full review on my blogThey Went LeftAuthor: Monica HessePublisher: Little, Brown Books for Young ReadersRelease Date: April 7th 2020Genre: Young Adult, Historical FictionI received an e-arc via the Fantastic Flying Book Club and the publisher in exchange for an honest review. This does not affect my opinion in any way.This book is amazing. Incredible. Fantastic. Astounding. Heartbreaking, but still remarkable. Really. They Went Left, by Monica Hesse is one of the best books that I have ever full review on my blogThey Went LeftAuthor: Monica HessePublisher: Little, Brown Books for Young ReadersRelease Date: April 7th 2020Genre: Young Adult, Historical FictionI received an e-arc via the Fantastic Flying Book Club and the publisher in exchange for an honest review. This does not affect my opinion in any way.This book is amazing. Incredible. Fantastic. Astounding. Heartbreaking, but still remarkable. Really. They Went Left, by Monica Hesse is one of the best books that I have ever read. The plot: I have read a lot of books about world war two, and the holocaust, and they all take place during the war. Every single one. They Went Left shows that while the war officially ended in September 2, 1945, the horrors did not go away. Jews that had survived the camps returned to find their homes taken over, or destroyed, and returned to find themselves alone, the rest of their family killed, or that they’d been separated.The entire premise for this book was enough to pull me in, and once I’d started the book, I couldn’t stop reading until I’d finished. The plot was so interesting, and complicated, and I could never have imagined how the story would end, and definitely not how it would get to the ending. It wasn’t a book where less than halfway through I’m like; oh, I know whats going to happen, then at the end, I’m like ‘called it’.This book was more of a ‘what in the world just happened there, and how could the author do this to me and make me suffer such pain on the way to the ending’. In a good way, of course. The writing: The dialogue, the description, the structure in this book, is, incredibly done. When I was reading the book, I felt like I was literally there with the characters, and that I knew them, and that I was witnessing the events in person.Reading a book where the writing is that good is an incredible experience, and just overall fantastic. I felt as if I was was really experiencing and feeling all of Zofia’s adventures, hopes, and dreams as if they were my own. The characters: Abek to Zofia, A to Z, and every person in between, amazing. Zofia especially was an incredible character to read about. Zofia is the narrator throughout this book, and is somewhat unreliable. A survivor of unimaginable horrors, all she wants to do is find her brother, and it is really interesting to see how her character changes and develops throughout the book, while her main goal stays the same.Have you ever read a book where you by the end feel really connected to the main character? Or three of them? In They Went Left, you are introduced to so many new characters, and they are marvelously detailed and described.Overall, I loved this book. I am so happy that I was able to read an advance reader copy, because it is an amazing work of historical fiction, and I definitely recommend it.It’s definitely not a light and fluffy novel, however, it is a hopeful novel, and one that is really incredible to read.My rating: ★★★★★Recommendable: YesI received an e-arc via the Fantastic Flying Book Club and the publisher in exchange for an honest review. This does not affect my opinion in any way.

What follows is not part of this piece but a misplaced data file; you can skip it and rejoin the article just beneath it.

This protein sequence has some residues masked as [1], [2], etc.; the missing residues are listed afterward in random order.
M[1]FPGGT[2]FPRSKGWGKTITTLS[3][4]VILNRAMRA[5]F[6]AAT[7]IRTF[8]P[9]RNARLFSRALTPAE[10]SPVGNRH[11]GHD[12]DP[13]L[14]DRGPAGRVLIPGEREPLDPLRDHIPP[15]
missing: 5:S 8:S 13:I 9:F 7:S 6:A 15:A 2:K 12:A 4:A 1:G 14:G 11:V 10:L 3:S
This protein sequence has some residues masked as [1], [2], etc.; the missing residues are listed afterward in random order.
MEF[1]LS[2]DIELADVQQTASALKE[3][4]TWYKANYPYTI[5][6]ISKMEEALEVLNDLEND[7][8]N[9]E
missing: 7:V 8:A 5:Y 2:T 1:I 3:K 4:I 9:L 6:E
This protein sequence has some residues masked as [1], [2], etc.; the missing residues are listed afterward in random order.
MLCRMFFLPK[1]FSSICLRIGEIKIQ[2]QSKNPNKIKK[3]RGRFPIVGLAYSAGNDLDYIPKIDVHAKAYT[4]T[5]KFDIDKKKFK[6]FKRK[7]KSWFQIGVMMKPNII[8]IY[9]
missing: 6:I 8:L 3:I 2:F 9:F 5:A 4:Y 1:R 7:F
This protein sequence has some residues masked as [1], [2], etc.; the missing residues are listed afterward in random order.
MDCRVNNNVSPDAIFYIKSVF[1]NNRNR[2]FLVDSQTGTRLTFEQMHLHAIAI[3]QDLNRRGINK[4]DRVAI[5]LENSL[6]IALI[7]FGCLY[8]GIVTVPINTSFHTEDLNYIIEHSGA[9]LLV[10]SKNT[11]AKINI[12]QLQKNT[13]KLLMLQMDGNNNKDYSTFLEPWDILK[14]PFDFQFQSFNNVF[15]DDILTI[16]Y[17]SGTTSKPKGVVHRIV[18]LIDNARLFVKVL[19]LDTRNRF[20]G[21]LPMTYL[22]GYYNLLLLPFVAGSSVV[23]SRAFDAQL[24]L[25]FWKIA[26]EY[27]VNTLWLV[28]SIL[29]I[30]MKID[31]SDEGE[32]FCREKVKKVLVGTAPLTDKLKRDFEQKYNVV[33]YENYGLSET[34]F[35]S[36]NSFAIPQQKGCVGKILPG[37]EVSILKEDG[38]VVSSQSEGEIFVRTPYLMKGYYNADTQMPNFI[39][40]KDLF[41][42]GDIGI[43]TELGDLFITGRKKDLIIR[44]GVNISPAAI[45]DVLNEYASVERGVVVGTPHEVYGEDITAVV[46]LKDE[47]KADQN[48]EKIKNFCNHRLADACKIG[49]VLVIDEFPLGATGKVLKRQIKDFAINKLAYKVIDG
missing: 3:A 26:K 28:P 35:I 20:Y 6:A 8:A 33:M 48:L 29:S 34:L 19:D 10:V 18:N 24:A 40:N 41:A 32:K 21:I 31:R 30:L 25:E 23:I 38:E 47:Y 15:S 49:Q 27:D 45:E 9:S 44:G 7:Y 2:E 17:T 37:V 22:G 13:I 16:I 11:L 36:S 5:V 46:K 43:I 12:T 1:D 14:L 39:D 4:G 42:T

more
  • Kathy
    January 1, 1970